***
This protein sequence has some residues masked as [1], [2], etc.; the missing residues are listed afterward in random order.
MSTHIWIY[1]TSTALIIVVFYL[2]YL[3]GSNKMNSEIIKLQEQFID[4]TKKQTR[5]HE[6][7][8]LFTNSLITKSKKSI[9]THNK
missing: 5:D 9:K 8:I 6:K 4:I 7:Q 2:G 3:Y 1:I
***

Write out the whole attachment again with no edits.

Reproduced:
This protein sequence has some residues masked as [1], [2], etc.; the missing residues are listed afterward in random order.
MSTHIWIY[1]TSTALIIVVFYL[2]YL[3]GSNKMNSEIIKLQEQFID[4]TKKQTR[5]HE[6][7][8]LFTNSLITKSKKSI[9]THNK
missing: 5:D 9:K 8:I 6:K 4:I 7:Q 2:G 3:Y 1:I